Skip to comments.Springer launches Russian edition of Newsweek
Posted on 06/11/2004 11:49:36 AM PDT by RussianConservative
Newsweek magazine launched a Russian edition on Monday, less than a week after the sacking of a top television newsman reawakened concerns about media freedom in post-Soviet democracy. German publishing group Axel Springer has ordered an initial print-run of 50,000 copies, to go on sale in Moscow, St Petersburg, Samara and Yekaterinburg.
"Our target audience is middle class and when we write our stories we imagine someone about 30 years old," Leonid Bershidsky, editorial director of Axel Springer Russia, told a news conference. The magazine's launch comes as independent media are under growing pressure in Russia. It will be the only Russian edition of a major international news magazine on the market and comes after Newsweek pulled out of an earlier venture three years ago.
Although the print media are relatively free from blatant state interference, most people get their news on television, which is effectively under state control. Russky Newsweek's first edition carried a detailed report about last week's dismissal of TV presenter Leonid Parfyonov.
He was fired after criticising his employer, the NTV network, for pulling off the air an interview with a slain Chechen rebel leader's widow. Two men who Russian officials admit were spies are on trial in Qatar for the killing of the woman's husband.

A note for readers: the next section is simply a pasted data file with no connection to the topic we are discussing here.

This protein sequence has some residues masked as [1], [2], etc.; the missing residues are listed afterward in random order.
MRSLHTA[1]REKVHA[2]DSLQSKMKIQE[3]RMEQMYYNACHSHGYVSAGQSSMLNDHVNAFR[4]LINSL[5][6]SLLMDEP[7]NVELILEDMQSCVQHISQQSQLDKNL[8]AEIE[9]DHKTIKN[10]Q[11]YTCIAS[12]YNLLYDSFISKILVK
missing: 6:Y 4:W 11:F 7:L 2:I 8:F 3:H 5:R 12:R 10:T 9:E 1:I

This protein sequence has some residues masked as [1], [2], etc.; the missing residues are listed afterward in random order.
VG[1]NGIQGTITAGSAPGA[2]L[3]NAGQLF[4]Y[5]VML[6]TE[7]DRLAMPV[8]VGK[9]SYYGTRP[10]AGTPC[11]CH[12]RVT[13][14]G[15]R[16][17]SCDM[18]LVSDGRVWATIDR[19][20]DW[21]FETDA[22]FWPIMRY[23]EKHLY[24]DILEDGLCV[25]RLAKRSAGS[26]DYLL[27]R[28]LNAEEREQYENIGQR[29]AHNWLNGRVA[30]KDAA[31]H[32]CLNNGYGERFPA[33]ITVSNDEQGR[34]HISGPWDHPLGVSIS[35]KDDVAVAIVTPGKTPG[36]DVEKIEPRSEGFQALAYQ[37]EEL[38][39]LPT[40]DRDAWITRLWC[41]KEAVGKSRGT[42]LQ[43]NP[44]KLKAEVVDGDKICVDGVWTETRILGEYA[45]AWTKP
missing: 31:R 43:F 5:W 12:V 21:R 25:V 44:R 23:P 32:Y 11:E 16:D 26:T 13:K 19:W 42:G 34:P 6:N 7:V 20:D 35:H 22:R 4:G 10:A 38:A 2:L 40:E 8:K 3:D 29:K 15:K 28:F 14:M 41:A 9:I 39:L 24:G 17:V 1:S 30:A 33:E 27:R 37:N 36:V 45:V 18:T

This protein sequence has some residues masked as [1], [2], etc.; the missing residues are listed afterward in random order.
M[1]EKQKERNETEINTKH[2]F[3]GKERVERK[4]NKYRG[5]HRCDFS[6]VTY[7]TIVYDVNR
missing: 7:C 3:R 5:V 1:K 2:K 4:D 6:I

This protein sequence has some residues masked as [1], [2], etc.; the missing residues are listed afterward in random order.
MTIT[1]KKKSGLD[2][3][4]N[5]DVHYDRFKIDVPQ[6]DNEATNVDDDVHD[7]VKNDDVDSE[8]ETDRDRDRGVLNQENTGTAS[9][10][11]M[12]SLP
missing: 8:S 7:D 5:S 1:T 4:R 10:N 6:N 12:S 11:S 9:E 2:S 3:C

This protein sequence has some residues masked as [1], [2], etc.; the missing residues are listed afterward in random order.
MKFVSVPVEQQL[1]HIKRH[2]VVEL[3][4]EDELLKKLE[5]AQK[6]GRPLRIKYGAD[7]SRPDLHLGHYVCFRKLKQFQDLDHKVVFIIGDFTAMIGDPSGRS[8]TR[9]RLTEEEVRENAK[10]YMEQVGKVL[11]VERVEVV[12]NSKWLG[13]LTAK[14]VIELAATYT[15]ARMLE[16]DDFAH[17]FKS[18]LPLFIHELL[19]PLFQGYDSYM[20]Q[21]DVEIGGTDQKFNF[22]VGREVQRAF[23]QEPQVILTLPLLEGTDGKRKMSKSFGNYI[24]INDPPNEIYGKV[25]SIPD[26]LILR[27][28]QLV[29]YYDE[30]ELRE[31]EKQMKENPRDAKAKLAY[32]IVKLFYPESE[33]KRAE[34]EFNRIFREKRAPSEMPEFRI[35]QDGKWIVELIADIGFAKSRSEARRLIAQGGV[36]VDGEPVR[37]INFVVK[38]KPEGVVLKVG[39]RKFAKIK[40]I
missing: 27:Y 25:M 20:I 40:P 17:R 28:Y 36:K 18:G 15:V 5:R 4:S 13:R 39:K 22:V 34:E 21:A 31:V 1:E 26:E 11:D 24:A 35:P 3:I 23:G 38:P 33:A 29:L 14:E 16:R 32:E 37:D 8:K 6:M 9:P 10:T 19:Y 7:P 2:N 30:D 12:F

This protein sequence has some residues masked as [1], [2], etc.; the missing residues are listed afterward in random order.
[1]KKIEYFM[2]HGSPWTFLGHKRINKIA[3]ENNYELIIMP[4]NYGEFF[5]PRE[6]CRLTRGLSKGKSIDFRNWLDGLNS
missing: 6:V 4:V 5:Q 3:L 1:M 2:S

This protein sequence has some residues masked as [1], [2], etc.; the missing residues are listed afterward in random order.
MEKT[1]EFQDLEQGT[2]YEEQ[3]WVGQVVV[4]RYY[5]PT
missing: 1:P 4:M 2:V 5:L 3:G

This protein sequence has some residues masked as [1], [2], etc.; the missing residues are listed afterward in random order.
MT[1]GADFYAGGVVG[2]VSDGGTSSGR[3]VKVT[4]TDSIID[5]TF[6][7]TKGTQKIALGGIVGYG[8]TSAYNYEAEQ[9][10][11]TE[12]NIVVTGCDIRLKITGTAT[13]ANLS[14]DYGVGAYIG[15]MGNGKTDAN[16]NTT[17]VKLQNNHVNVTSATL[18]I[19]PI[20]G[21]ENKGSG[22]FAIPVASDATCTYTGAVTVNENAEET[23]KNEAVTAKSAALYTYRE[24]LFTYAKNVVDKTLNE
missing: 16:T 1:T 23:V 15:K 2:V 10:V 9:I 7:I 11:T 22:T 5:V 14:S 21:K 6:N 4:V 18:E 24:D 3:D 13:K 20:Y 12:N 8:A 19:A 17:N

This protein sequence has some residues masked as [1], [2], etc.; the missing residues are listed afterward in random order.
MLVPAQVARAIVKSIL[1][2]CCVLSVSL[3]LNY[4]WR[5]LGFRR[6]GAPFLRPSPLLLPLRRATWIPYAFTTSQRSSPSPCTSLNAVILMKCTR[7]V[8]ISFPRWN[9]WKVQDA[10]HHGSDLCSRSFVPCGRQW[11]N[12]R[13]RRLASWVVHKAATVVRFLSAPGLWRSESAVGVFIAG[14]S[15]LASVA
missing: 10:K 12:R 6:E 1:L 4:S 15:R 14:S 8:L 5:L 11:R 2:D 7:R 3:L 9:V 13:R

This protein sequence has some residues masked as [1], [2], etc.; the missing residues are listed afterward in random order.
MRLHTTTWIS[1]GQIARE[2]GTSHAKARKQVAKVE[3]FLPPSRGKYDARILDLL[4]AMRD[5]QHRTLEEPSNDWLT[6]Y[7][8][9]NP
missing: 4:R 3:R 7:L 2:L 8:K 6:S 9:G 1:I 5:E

The cover story was about Russia's high octane oil export boom, which has fuelled a consumer binge and a taste for luxury goods, seaside holidays abroad and foreign cars. Newsweek pulled out of an earlier venture in 2001, two years after launch, when local partner Itogi changed its management.
"If Newsweek feels at any point that things are not working, Newsweek will stop participating," Ron Javers, editor for special editions at Newsweek International, said of the partnership with Springer. He added the magazine would fiercely uphold its editorial independence. The most formidable challenge facing Springer will be to distribute the news magazine simultaneously throughout Russia.
Prices for newspapers and magazines are determined by the distributor, not the publisher, and often vary considerably according to where they are sold in the vast country.
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